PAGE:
Professor, Student Identify Alternative DNA Structure for Shape-Shifting Pathogen
Light micrograph of Neisseria gonorrhoeae and white cells from a person with gonorrhea
August 21, 2009 â Researchers at the Feinberg School of Medicine have identified an alternative DNA structure existing within the bacterium Neisseria gonorrhoeae that enables the pathogen to change its shape to avoid detection by the immune system. The research, conducted by Dr. Hank Seifert, professor of microbiology-immunology, and graduate student Laty Cahoon, appeared in the August 7, 2009 issue of the journal Science.
N. gonorrhoeae is the causative agent of the sexually transmitted disease gonorrhea and has served as the basis for Seifert’s investigative research for 25 years. No documented natural immunity to gonococcal infection, which occurs solely in humans, exists. This is partly due to the enormous potential N. gonorrhoeae has for antigenic variation of surface proteins.
“Gonorrhea is a significant health problem in the U.S. and throughout the world,” Seifert said. “About 360,000 cases were reported in 2006, and we estimate at least twice that number is infected each year.”
Seifert’s goal is to discover new mechanisms important for the continued existence of this microbe in the human population to further the team’s understanding of how infectious agents have evolved genetically.
“Gonorrhea affects 16 to 24 year olds, with no immune dysfunction. This age group is arguably the healthiest on the planet,” Seifert said. Further understanding of the mechanisms used by N. gonorrhoeae to outsmart the immune system could have implications for future infectious disease research and prevention.
Laty Cahoon, a Ph.D. candidate in the Integrated Graduate Program in Life Sciences (IGP) published her findings in Science.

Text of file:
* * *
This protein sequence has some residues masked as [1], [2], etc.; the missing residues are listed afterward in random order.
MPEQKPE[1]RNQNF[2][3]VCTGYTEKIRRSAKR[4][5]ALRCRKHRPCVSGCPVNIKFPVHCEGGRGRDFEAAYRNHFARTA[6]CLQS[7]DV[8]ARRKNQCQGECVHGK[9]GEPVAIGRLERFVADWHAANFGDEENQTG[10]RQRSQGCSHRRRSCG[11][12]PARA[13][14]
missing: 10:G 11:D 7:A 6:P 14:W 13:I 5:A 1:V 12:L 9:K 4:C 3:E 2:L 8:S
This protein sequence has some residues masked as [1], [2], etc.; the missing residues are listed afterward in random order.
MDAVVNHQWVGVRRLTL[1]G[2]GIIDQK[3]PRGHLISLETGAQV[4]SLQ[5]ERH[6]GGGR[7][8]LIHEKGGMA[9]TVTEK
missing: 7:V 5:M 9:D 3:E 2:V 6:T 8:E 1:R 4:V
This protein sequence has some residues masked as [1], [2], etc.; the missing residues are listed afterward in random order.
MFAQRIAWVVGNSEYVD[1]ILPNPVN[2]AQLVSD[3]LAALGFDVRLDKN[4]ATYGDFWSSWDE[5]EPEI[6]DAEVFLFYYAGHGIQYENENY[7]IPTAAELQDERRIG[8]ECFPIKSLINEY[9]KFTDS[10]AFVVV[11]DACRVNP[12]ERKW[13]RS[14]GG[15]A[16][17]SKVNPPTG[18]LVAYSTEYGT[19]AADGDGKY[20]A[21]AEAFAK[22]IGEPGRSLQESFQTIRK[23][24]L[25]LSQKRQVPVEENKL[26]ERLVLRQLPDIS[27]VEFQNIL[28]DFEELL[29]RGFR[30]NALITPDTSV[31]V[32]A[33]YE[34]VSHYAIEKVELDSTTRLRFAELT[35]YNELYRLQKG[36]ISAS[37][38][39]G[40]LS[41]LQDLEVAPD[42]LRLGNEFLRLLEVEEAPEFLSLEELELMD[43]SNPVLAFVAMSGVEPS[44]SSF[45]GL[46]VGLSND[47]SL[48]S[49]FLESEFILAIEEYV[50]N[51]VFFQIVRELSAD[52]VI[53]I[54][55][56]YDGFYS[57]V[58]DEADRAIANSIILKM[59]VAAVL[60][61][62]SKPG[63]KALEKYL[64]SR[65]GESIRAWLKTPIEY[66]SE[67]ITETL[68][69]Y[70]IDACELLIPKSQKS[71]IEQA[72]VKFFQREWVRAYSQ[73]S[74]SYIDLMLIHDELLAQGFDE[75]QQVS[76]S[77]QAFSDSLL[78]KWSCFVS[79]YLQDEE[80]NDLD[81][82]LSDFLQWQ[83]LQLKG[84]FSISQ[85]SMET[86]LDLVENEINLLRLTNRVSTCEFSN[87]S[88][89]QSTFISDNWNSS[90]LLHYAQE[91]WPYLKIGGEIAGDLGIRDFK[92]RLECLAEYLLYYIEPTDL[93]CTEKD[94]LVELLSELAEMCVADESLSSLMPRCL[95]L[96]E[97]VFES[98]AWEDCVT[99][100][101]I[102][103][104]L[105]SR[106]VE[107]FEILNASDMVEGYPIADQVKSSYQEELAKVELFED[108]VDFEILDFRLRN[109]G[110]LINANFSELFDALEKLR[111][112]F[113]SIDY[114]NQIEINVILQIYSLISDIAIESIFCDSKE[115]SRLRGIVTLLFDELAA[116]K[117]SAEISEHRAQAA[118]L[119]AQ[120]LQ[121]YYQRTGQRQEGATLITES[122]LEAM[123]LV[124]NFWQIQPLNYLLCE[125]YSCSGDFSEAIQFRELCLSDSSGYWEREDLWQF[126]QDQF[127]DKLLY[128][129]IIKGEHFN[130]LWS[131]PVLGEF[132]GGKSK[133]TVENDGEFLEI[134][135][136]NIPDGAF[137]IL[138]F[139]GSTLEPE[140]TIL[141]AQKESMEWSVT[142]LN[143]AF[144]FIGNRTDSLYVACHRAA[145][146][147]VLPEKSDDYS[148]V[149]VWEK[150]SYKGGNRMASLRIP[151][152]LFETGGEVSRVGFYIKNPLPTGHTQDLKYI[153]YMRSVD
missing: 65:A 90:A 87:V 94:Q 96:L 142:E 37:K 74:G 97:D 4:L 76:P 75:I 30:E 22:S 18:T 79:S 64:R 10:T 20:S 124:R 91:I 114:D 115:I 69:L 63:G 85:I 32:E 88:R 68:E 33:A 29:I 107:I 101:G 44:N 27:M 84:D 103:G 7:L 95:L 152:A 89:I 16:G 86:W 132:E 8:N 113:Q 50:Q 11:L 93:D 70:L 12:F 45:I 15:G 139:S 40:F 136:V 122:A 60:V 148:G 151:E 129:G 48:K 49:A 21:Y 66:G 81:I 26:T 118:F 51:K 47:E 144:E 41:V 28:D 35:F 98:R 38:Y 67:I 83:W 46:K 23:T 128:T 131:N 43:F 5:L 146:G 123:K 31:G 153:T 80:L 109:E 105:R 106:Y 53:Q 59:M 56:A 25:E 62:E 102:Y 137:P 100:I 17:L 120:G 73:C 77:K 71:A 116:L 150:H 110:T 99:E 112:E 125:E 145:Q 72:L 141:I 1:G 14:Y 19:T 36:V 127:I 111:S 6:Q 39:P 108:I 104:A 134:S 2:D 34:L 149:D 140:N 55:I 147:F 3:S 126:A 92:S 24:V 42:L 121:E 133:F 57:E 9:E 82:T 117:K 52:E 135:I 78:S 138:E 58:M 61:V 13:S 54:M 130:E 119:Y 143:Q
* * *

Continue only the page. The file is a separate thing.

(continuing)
The publication of these findings is an achievement for Cahoon, 29, a Ph.D. candidate in the Integrated Graduate Program in Life Sciences (IGP) who led the research alongside Seifert.
“I’m incredibly lucky to have Dr. Seifert as my mentor,” said Cahoon, who also credits her supportive network of family and friends for her success. “This was a significant amount of work, and it’s humbling to be acknowledged.”
Cahoon, whose career goal is to become a professor, hopes her work will inspire other minority students to become involved with the sciences. She currently a member of SACNAS, a society of scientists dedicated to fostering the success of Hispanic/Chicano and Native American scientists, as well as Northwestern University’s AGEP program to increase the number of underrepresented minorities in science.
In addition to Cahoon, Seifert’s laboratory team includes research faculty, post-doctoral fellows and graduate students.
“Laty should be very proud; this is an amazing amount of work for one person to have produced,” concluded Seifert. “It’s really a tour de force of research.”
To read the full study, visit Science: http://www.sciencemag.org/cgi/content/full/325/5941/764.
To learn more about Seifert’s research, visit: http://bugs.mimnet.northwestern.edu/labs/Faculty/seiferth.html.